Based on discussions with different companies, I believe that there is a roughly 20% disconnect in the bid / ask of land deals.  Apparently, this is part of the normal cycle and just takes time for land owners to understand the new reality.  Most market participants believe that we are probably 6 months away from land prices coming down to where good deals can be made again (the time-frame estimate is based on the cost of capital burden for land owners and some distress that could hit the land market).

Redrow, with its anticipated £200M cash pile by June 2024 fiscal year end will be ready to pounce if the opportunities will be there.



The company reported a 618p BVPS for June end. With the stock at 474, P/B is under 0.8.  The P/B average of the last 15 years was 1.24 and the stock is trading at one of the lowest P/B it got over that period.  In fact, the stock was trading at a higher P/B through most of 2008-2009, a period it had net debt (now net cash), a higher leverage ratio, more land creditors due relative to inventory and it lost money (odds of that happening now are low).


Another way to gauge the margin of safety would be how much does inventory needs to be written down for the company to be trading at 1x BV.  The answer is 15%.  Note that this assumes we write down the entire inventory, even though there are offsetting factors:

  1. Part of the inventory is already sold, but revenue / release from inventory will be recognized at the time of exchange.
  2. There is a small social housing business in which revenue is recognized in tandem with progress, but inventory is good as sold (with minor operational risks of course).
  3. Inventory includes options on land that will be sold at a pre-determined discount to market value at the time, making this part hedged from price decline.

Note that in the next 3-4 years the entire owned land bank that was acquired pre mortgage rate shock will be gone.  Already 25% of the pre-shock land bank is sold and again, with house prices nominally flat, this is a very different environment from the 2008-2009 one.  Another way to look at this point is that land represents 19% of the ASP.  A 15% markdown would imply a close to zero land value.

Yet another way to look at the downside of land repricing, is what if we use the current 20% discount that is expected to hit land deals and apply it to Redrow’s land.  Since land is 19% of ASP, a 20% reprice would mean a hit of 4% to margins, which averaged 16% in the last decade.  Even a 40% haircut isn’t likely to move the company to a loss.

Assuming a 700p BVPS in 3 years (fiscal yearend - June 2026) and a return to a more normal PB of 1.3 would result in a double (including dividends).

On an earnings basis, the company generated an over the cycle 15% ROE.  Applying this to next year’s BVPS would give us a normalized EPS of 100p and a PE of 5x.  Getting to 8-9x earnings (last 12 years mean was over 9x), would again be a double (including dividends).

As a sanity check, last year, before the rates shock, the company guided that it will do over 96p PS in the year ending June 2024.  Obviously, the guidance was withdrawn following the rate shock, but nothing has structurally changed in the industry and no reason why it won’t be surpassed with more communities in the future.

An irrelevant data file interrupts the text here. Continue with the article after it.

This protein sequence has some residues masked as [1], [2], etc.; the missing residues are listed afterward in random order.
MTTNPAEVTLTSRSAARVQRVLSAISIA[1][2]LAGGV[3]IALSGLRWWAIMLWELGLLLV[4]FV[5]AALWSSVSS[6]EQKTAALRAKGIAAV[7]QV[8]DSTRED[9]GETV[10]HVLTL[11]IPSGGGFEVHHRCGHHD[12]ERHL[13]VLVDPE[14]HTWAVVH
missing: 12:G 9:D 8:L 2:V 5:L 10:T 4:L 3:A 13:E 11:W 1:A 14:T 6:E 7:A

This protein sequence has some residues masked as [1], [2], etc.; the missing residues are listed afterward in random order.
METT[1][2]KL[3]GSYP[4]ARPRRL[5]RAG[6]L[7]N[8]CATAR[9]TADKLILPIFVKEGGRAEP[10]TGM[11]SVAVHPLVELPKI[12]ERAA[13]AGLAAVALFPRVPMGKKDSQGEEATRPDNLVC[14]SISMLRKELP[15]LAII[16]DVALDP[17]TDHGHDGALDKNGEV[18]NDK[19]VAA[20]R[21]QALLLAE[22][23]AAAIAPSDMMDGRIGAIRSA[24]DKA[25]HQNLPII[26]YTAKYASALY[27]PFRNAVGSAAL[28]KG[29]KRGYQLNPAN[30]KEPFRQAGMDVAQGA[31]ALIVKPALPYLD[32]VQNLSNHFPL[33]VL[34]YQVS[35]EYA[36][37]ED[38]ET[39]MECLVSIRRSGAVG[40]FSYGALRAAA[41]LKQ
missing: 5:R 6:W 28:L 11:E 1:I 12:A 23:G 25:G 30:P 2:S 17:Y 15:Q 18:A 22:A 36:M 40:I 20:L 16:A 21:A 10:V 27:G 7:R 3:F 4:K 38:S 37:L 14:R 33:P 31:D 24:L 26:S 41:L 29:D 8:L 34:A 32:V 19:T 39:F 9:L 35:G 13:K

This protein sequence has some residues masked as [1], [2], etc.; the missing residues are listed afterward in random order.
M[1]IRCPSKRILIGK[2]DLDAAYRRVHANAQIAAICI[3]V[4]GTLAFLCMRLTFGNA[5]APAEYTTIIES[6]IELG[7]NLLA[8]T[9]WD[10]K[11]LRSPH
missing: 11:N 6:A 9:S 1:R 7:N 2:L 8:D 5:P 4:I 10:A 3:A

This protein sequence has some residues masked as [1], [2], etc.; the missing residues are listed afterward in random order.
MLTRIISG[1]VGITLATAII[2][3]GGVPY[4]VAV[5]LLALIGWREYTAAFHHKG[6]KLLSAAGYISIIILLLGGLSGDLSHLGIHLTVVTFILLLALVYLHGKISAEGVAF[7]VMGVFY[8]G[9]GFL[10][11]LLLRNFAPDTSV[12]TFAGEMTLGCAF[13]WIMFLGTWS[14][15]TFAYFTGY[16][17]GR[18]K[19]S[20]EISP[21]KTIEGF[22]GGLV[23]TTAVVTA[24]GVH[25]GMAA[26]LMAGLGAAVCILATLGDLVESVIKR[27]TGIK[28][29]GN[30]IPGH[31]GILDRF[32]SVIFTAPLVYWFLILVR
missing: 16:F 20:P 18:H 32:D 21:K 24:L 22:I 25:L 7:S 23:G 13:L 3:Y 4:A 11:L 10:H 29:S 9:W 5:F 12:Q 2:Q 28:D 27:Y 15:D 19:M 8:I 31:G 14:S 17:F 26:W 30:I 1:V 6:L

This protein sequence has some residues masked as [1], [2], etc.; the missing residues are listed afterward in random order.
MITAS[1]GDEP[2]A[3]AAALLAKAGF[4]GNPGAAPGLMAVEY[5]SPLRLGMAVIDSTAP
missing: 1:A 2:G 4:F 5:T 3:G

Putting all this together, a double over a couple of years seems likely (but probably a bumpy road is to expect).  At the same time, the cash position, cautious industry and the 20% discount to BV, could provide a downside protection from a permanent loss of capital.



  1. Interest rates
    1. After the 2022 mini-budget rate shock, activity came to a standstill.  Then, people got used to the new rates and activity got back to normal levels.  I suspect that the same will happen with this mini-cycle.  People need homes and the UK still has a growing population (demographics + immigration) paired with a housing shortage.
    2. The company reported that 37% of 2023 private buyers were cash buyers (mostly downsizers).  This is a cohort that is obviously less impacted by rates.
  2. Fire Safety.  As a result of the Grenfell Tower Fire a set of regulations was RETROACTIVELY created, forcing homebuilders to fix past projects.  Luckily for Redrow, it did not build more than a few dozen non-low rise apartment buildings and so the exposure is limited and has been trending down (in tandem with spend).  The entire expected expenditure is already provisioned for.
  3. This is a homebuilder, so a highly cyclical company with large costs made years before the product sale price is known.
  4. Labor gaining control next year and adding regulation / tax and other impediments to growth.




[3]  /  



Disclaimer:  This is intended for information purposes only (not investment advice) and should not be relied upon as a basis for investment.  The author holds a position in the issuer and undertakes no obligation to update any future changes in the position or in the investment opinions expressed herein.



I do not hold a position with the issuer such as employment, directorship, or consultancy.
I and/or others I advise do not hold a material investment in the issuer's securities.


Inflation slowing down / mortgage rates stabilizing / order book growing